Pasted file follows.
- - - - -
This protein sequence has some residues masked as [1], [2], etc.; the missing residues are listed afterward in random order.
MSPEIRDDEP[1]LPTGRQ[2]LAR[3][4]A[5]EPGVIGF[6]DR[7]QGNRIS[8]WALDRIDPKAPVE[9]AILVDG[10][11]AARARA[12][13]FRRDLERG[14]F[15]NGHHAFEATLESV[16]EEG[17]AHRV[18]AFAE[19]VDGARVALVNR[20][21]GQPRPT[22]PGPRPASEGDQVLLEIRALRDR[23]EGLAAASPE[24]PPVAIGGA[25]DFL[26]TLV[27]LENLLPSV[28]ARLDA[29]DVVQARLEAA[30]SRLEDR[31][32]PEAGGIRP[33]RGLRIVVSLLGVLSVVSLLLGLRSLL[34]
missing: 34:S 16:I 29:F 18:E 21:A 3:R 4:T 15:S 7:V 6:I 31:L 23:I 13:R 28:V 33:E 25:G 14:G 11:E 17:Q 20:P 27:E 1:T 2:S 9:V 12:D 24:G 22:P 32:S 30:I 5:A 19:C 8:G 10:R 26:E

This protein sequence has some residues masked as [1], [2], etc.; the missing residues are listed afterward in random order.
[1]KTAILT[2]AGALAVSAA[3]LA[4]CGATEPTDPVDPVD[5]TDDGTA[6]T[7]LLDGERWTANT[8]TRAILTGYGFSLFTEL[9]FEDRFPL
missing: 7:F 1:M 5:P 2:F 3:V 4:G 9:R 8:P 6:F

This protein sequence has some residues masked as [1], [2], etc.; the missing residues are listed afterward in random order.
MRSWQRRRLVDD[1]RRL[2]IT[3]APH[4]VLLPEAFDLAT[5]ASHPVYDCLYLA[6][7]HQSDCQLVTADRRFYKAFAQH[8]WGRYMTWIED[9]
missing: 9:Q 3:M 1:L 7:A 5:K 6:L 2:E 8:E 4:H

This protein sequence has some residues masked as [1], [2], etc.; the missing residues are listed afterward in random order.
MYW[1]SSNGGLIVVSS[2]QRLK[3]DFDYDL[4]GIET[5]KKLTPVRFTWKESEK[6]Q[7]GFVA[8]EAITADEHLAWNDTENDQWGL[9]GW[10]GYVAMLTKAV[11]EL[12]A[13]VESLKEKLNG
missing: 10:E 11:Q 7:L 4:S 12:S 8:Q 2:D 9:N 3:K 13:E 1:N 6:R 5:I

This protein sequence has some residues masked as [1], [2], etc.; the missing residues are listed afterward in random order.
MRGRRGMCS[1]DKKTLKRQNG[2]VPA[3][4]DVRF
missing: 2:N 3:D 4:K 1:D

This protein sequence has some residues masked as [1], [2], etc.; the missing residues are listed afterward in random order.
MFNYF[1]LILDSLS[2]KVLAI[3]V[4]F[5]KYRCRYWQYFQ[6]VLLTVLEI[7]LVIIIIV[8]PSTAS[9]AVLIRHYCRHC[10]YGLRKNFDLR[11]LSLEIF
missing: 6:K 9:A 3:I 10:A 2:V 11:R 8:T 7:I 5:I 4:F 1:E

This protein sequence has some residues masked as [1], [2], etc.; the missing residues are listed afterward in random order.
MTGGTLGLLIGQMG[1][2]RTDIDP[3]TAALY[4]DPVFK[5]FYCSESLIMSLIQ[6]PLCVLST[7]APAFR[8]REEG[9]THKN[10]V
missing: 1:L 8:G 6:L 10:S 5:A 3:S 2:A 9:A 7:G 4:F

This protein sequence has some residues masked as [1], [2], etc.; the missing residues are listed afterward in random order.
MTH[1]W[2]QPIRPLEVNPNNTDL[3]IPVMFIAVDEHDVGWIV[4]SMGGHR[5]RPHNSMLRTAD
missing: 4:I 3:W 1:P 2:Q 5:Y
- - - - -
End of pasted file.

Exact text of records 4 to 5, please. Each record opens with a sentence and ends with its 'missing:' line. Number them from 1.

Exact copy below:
This protein sequence has some residues masked as [1], [2], etc.; the missing residues are listed afterward in random order.
MYW[1]SSNGGLIVVSS[2]QRLK[3]DFDYDL[4]GIET[5]KKLTPVRFTWKESEK[6]Q[7]GFVA[8]EAITADEHLAWNDTENDQWGL[9]GW[10]GYVAMLTKAV[11]EL[12]A[13]VESLKEKLNG
missing: 10:E 11:Q 7:L 4:S 12:S 8:Q 2:D 9:N 3:K 13:E 1:N 6:R 5:I

This protein sequence has some residues masked as [1], [2], etc.; the missing residues are listed afterward in random order.
MRGRRGMCS[1]DKKTLKRQNG[2]VPA[3][4]DVRF
missing: 2:N 3:D 4:K 1:D